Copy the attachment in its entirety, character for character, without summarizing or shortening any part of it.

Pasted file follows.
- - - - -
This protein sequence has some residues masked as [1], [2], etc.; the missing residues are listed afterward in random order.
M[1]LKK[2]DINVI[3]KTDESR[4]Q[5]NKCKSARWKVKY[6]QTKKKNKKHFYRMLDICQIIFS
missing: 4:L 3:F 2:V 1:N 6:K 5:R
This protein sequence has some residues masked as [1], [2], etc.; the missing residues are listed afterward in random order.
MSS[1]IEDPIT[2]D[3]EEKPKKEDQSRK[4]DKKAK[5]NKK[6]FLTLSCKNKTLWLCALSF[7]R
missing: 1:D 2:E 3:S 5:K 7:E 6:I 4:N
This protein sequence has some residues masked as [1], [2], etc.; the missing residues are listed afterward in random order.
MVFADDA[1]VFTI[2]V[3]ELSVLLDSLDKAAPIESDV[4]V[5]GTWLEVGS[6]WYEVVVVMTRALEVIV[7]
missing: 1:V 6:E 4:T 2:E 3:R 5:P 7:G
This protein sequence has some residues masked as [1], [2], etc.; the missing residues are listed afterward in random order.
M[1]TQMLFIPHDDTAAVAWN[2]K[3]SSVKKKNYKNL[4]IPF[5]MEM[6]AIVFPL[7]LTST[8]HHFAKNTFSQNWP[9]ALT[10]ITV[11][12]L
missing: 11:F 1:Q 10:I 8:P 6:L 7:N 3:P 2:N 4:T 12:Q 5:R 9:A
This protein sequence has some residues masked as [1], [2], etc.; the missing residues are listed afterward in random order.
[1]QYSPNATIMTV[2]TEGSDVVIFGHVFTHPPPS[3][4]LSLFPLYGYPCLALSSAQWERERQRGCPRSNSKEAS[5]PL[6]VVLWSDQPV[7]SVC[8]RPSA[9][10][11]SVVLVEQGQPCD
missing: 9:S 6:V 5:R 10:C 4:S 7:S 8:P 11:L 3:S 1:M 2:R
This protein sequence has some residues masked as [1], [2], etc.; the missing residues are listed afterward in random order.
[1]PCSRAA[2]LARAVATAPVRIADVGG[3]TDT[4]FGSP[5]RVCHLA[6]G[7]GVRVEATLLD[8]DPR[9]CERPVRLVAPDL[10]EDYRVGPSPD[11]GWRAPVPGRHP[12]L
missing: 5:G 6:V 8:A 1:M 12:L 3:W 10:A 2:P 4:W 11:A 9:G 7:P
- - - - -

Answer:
This protein sequence has some residues masked as [1], [2], etc.; the missing residues are listed afterward in random order.
M[1]LKK[2]DINVI[3]KTDESR[4]Q[5]NKCKSARWKVKY[6]QTKKKNKKHFYRMLDICQIIFS
missing: 4:L 3:F 2:V 1:N 6:K 5:R
This protein sequence has some residues masked as [1], [2], etc.; the missing residues are listed afterward in random order.
MSS[1]IEDPIT[2]D[3]EEKPKKEDQSRK[4]DKKAK[5]NKK[6]FLTLSCKNKTLWLCALSF[7]R
missing: 1:D 2:E 3:S 5:K 7:E 6:I 4:N
This protein sequence has some residues masked as [1], [2], etc.; the missing residues are listed afterward in random order.
MVFADDA[1]VFTI[2]V[3]ELSVLLDSLDKAAPIESDV[4]V[5]GTWLEVGS[6]WYEVVVVMTRALEVIV[7]
missing: 1:V 6:E 4:T 2:E 3:R 5:P 7:G
This protein sequence has some residues masked as [1], [2], etc.; the missing residues are listed afterward in random order.
M[1]TQMLFIPHDDTAAVAWN[2]K[3]SSVKKKNYKNL[4]IPF[5]MEM[6]AIVFPL[7]LTST[8]HHFAKNTFSQNWP[9]ALT[10]ITV[11][12]L
missing: 11:F 1:Q 10:I 8:P 6:L 7:N 3:P 2:N 4:T 12:Q 5:R 9:A
This protein sequence has some residues masked as [1], [2], etc.; the missing residues are listed afterward in random order.
[1]QYSPNATIMTV[2]TEGSDVVIFGHVFTHPPPS[3][4]LSLFPLYGYPCLALSSAQWERERQRGCPRSNSKEAS[5]PL[6]VVLWSDQPV[7]SVC[8]RPSA[9][10][11]SVVLVEQGQPCD
missing: 9:S 6:V 5:R 10:C 4:S 7:S 8:P 11:L 3:S 1:M 2:R
This protein sequence has some residues masked as [1], [2], etc.; the missing residues are listed afterward in random order.
[1]PCSRAA[2]LARAVATAPVRIADVGG[3]TDT[4]FGSP[5]RVCHLA[6]G[7]GVRVEATLLD[8]DPR[9]CERPVRLVAPDL[10]EDYRVGPSPD[11]GWRAPVPGRHP[12]L
missing: 5:G 6:V 8:A 1:M 12:L 3:W 10:A 2:P 4:W 11:A 9:G 7:P